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Is There a Bipartisan Congressional Opposition to War on Iran?


By Stephen Lendman

When the US plans war on a targeted country, it fabricates pretexts and seeks world community, congressional, and public support — establishment media backing virtually automatic.

Congressional authorization for war hasn’t been gotten since December 8, 1941, following imperial Japan’s Pearl Harbor attack.

All US post-WW II wars have been and continue to be flagrantly illegal. Security Council members alone have legal authority to permit one nation to attack another. It’s permitted solely in self-defense, never preemptively, how all US wars of aggression are waged.

Iran is in the Trump regime’s crosshairs for regime change, things moving ominously toward war on the country based entirely on Big Lies and deception about a nation threatening no one.

Most Republicans support Trump’s drive to war on Iran. GOP Senate Majority Leader Mitch McConnell said he’s open to a war authorization vote. He opposes a National Defense Authorization Act (NDAA) amendment to prevent war on Iran without congressional approval, falsely claiming it’ll undermine Trump given crisis conditions that don’t exist.

The vast majority of Dems supported all US post-WW II wars of aggression. It remains to be seen how serious they are about what’s covered below. Dem Senator Tom Udall and GOP Senators Rand Paul and Mike Lee proposed an NDAA amendment to prevent attacking Iran without congressional authorization.

Udall said it’s supported by “every” Senate Dem, and “(it’s) gaining increasing bipartisan support,” adding:

“Our Iran policy is in chaos, careening towards war and to change course the president should immediately fire John Bolton.”

His “long campaign for violent regime change has now pushed us to the brink — and as these internal disagreements spill out into the open, we are only increasing the risk of grave miscalculation, confusing our allies, and reducing any possibility of de-escalation and diplomacy.”

“(T)he Senate cannot continue to duck a vote on a potential war with Iran,” calling for McConnell to permit it. With a 51 – 49 Republican majority and at least two GOP senators against attacking Iran without congressional authorization, the amendment is highly likely to be adopted.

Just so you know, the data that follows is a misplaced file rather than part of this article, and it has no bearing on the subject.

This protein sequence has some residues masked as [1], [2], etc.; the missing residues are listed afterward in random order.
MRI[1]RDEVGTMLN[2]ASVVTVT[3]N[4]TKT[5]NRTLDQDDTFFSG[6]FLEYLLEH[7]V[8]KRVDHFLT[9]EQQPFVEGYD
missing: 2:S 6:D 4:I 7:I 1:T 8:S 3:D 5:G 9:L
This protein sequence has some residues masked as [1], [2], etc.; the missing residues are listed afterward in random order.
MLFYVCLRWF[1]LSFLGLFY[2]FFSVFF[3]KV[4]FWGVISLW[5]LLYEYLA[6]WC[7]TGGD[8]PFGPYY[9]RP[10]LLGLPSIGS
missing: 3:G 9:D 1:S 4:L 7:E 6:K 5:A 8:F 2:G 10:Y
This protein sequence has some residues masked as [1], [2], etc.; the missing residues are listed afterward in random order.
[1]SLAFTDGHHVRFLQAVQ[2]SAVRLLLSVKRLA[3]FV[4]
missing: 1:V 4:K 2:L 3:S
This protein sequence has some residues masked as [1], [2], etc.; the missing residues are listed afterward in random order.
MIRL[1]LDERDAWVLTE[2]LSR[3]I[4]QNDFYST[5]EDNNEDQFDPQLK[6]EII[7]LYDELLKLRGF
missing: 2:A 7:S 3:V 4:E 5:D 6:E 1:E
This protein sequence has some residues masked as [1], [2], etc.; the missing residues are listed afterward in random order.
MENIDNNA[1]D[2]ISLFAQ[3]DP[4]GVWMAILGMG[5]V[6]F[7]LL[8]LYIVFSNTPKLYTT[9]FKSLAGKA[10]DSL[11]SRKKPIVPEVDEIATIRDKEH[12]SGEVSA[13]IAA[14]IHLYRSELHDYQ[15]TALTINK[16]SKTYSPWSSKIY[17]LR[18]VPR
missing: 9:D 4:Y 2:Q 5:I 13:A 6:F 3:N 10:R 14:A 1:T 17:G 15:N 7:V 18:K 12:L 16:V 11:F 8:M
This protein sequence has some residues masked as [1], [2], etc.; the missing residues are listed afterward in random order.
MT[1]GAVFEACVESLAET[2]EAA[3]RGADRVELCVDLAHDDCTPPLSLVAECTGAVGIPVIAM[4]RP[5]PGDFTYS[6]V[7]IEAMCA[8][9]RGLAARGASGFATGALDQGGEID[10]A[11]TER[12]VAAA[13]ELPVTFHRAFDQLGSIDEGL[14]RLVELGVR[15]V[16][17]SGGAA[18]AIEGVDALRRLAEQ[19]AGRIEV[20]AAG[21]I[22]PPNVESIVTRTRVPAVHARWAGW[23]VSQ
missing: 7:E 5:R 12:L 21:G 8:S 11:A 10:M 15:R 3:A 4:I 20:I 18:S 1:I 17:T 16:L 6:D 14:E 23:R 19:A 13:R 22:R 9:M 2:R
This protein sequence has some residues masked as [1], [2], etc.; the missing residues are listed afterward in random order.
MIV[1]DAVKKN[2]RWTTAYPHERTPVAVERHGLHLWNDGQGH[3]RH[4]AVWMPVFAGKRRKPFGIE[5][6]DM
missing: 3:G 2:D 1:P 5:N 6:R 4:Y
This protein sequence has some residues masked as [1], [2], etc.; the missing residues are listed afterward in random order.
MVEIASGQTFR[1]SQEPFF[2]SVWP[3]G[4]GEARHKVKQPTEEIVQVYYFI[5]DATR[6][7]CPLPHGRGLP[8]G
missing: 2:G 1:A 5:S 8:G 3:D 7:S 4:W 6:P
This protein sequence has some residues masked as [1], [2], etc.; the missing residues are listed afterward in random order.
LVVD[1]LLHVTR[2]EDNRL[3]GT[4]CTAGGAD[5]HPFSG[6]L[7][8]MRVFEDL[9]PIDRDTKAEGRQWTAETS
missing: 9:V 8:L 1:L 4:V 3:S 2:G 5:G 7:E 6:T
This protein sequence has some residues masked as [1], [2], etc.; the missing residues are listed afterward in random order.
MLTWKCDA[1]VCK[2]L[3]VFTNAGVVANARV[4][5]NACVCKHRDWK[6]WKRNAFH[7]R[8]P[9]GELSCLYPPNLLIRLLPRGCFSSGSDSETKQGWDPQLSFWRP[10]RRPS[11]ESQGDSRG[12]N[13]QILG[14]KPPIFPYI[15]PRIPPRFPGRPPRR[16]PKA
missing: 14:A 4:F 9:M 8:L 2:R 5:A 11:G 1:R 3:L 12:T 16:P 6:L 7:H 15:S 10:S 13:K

On Tuesday, House members Matt Gaetz, Ro Khanna, and 17 bipartisan co-sponsors introduced an NDAA amendment similar to the Senate one.

House and Senate amendments call for prohibiting funds for attacking Iran unless Congress goes along, saying as well that the 2001 Authorization for the Use of Military Force (AUMF) cannot be invoked to justify war on Iran.

House members will take up the amendment during NDAA debate in July. It’s unclear if the Senate will follow through.

If voted on by House and Senate members, it’ll likely be adopted. Will it give Trump pause about attacking Iran?

He ignored joint House/Senate Resolution 7 “to direct the removal of United States Armed Forces from hostilities in the Republic of Yemen that have not been authorized by Congress.”

He also ignored Senate legislation, invoking the 1973 War Powers Resolution. It requires a congressional declaration of war, or a national emergency created by an attack on the US, its territories, possessions, or armed forces, for the executive to deploy troops to engage in foreign hostilities.

Congressional members have done nothing to cut off funding for US military involvement in Yemen. Nor have they countered US war in the country by other means.

Bipartisan House and Senate legislation to prevent war on Iran won’t likely deter Trump from launching it because no US president was ever held accountable for attacking another nation — not by Congress or the courts.

Dems are as belligerent as Republicans, large majorities in both houses supporting all US post-WW II wars of aggression.

Will things be different if Trump OKs attacking Iran? Based on the historical record, it’s highly unlikely.

Failure to enlist allies for war on Iran other than Israel, the Saudis, UAE, some other Gulf states, perhaps Britain, and a few small Pacific islands the US controls isn’t enough.

Pompeo and Bolton reportedly seek at least 20 coalition of the willing partners for US war on Iran.

Falling way short could prevent it, not congressional action, calling for its approval that hasn’t worked before.

Attacking Iran preemptively remains ominously possible. If Trump yields to Bolton and Pompeo, the mother of all post-9/11 quagmires could happen with potentially devastating consequences.

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Author Stephen Lendman is an American writer on international affairs and US foreign policy. You can read more of his work on his blog site.

READ MORE IRAN NEWS AT: 21st Century Wire Iran Files

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